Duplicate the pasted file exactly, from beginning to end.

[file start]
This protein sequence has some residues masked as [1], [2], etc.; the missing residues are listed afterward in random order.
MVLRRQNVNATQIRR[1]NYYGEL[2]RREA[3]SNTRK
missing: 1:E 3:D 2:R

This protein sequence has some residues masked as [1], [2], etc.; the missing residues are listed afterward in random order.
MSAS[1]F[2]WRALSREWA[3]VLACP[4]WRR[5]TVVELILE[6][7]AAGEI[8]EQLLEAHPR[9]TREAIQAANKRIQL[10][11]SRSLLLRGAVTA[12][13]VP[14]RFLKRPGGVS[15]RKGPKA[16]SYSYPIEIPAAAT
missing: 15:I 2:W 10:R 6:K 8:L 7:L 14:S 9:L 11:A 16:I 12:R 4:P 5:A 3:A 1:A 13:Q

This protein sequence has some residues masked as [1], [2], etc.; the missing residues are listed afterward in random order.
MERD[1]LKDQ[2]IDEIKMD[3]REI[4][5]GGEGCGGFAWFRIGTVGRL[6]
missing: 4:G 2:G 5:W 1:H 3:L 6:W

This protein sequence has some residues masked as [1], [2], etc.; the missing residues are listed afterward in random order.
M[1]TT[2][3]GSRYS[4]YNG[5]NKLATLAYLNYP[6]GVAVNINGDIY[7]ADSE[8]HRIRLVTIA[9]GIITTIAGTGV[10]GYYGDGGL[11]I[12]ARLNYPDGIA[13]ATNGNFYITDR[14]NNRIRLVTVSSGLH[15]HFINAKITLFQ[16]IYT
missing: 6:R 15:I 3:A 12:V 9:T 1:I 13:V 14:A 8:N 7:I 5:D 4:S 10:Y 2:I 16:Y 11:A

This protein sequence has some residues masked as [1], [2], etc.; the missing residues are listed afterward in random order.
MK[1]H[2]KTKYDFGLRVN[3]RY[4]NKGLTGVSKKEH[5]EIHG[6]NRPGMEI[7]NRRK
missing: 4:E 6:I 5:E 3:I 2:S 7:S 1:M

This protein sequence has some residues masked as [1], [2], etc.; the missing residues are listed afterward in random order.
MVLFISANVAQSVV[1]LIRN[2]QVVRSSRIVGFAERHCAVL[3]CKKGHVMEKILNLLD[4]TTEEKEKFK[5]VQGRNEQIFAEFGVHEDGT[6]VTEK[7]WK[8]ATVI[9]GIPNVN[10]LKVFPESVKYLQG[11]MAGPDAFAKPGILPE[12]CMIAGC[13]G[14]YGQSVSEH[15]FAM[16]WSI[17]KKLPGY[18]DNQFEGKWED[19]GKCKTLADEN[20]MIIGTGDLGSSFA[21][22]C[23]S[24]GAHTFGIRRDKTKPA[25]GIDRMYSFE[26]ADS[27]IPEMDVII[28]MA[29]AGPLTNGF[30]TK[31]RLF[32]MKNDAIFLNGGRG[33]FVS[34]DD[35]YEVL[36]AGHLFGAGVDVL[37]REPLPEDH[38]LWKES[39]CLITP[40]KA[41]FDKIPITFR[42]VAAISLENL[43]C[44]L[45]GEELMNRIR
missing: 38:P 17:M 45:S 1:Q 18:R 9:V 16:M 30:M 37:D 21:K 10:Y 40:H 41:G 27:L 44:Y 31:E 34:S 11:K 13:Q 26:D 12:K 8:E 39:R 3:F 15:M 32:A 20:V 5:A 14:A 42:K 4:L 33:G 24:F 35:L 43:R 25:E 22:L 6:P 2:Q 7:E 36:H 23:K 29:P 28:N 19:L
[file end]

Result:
This protein sequence has some residues masked as [1], [2], etc.; the missing residues are listed afterward in random order.
MVLRRQNVNATQIRR[1]NYYGEL[2]RREA[3]SNTRK
missing: 1:E 3:D 2:R

This protein sequence has some residues masked as [1], [2], etc.; the missing residues are listed afterward in random order.
MSAS[1]F[2]WRALSREWA[3]VLACP[4]WRR[5]TVVELILE[6][7]AAGEI[8]EQLLEAHPR[9]TREAIQAANKRIQL[10][11]SRSLLLRGAVTA[12][13]VP[14]RFLKRPGGVS[15]RKGPKA[16]SYSYPIEIPAAAT
missing: 15:I 2:W 10:R 6:K 8:L 7:L 14:S 9:L 11:A 16:I 12:R 4:P 5:A 3:A 1:A 13:Q

This protein sequence has some residues masked as [1], [2], etc.; the missing residues are listed afterward in random order.
MERD[1]LKDQ[2]IDEIKMD[3]REI[4][5]GGEGCGGFAWFRIGTVGRL[6]
missing: 4:G 2:G 5:W 1:H 3:L 6:W

This protein sequence has some residues masked as [1], [2], etc.; the missing residues are listed afterward in random order.
M[1]TT[2][3]GSRYS[4]YNG[5]NKLATLAYLNYP[6]GVAVNINGDIY[7]ADSE[8]HRIRLVTIA[9]GIITTIAGTGV[10]GYYGDGGL[11]I[12]ARLNYPDGIA[13]ATNGNFYITDR[14]NNRIRLVTVSSGLH[15]HFINAKITLFQ[16]IYT
missing: 6:R 15:I 3:A 12:V 9:T 1:I 13:V 14:A 8:N 7:I 5:D 4:S 10:Y 2:I 16:Y 11:A

This protein sequence has some residues masked as [1], [2], etc.; the missing residues are listed afterward in random order.
MK[1]H[2]KTKYDFGLRVN[3]RY[4]NKGLTGVSKKEH[5]EIHG[6]NRPGMEI[7]NRRK
missing: 4:E 6:I 5:E 3:I 2:S 7:S 1:M

This protein sequence has some residues masked as [1], [2], etc.; the missing residues are listed afterward in random order.
MVLFISANVAQSVV[1]LIRN[2]QVVRSSRIVGFAERHCAVL[3]CKKGHVMEKILNLLD[4]TTEEKEKFK[5]VQGRNEQIFAEFGVHEDGT[6]VTEK[7]WK[8]ATVI[9]GIPNVN[10]LKVFPESVKYLQG[11]MAGPDAFAKPGILPE[12]CMIAGC[13]G[14]YGQSVSEH[15]FAM[16]WSI[17]KKLPGY[18]DNQFEGKWED[19]GKCKTLADEN[20]MIIGTGDLGSSFA[21][22]C[23]S[24]GAHTFGIRRDKTKPA[25]GIDRMYSFE[26]ADS[27]IPEMDVII[28]MA[29]AGPLTNGF[30]TK[31]RLF[32]MKNDAIFLNGGRG[33]FVS[34]DD[35]YEVL[36]AGHLFGAGVDVL[37]REPLPEDH[38]LWKES[39]CLITP[40]KA[41]FDKIPITFR[42]VAAISLENL[43]C[44]L[45]GEELMNRIR
missing: 38:P 17:M 45:S 1:Q 18:R 9:V 16:M 30:M 37:D 21:K 10:Y 40:H 41:G 27:L 44:Y 31:E 34:S 11:K 13:Q 26:D 12:K 8:E 39:R 3:F 15:M 32:A 20:V 5:A 14:A 42:K 4:L 33:G 24:F 35:L 43:R 25:E 22:L 6:P 2:Q 7:E 36:H 23:K 29:P 28:N 19:L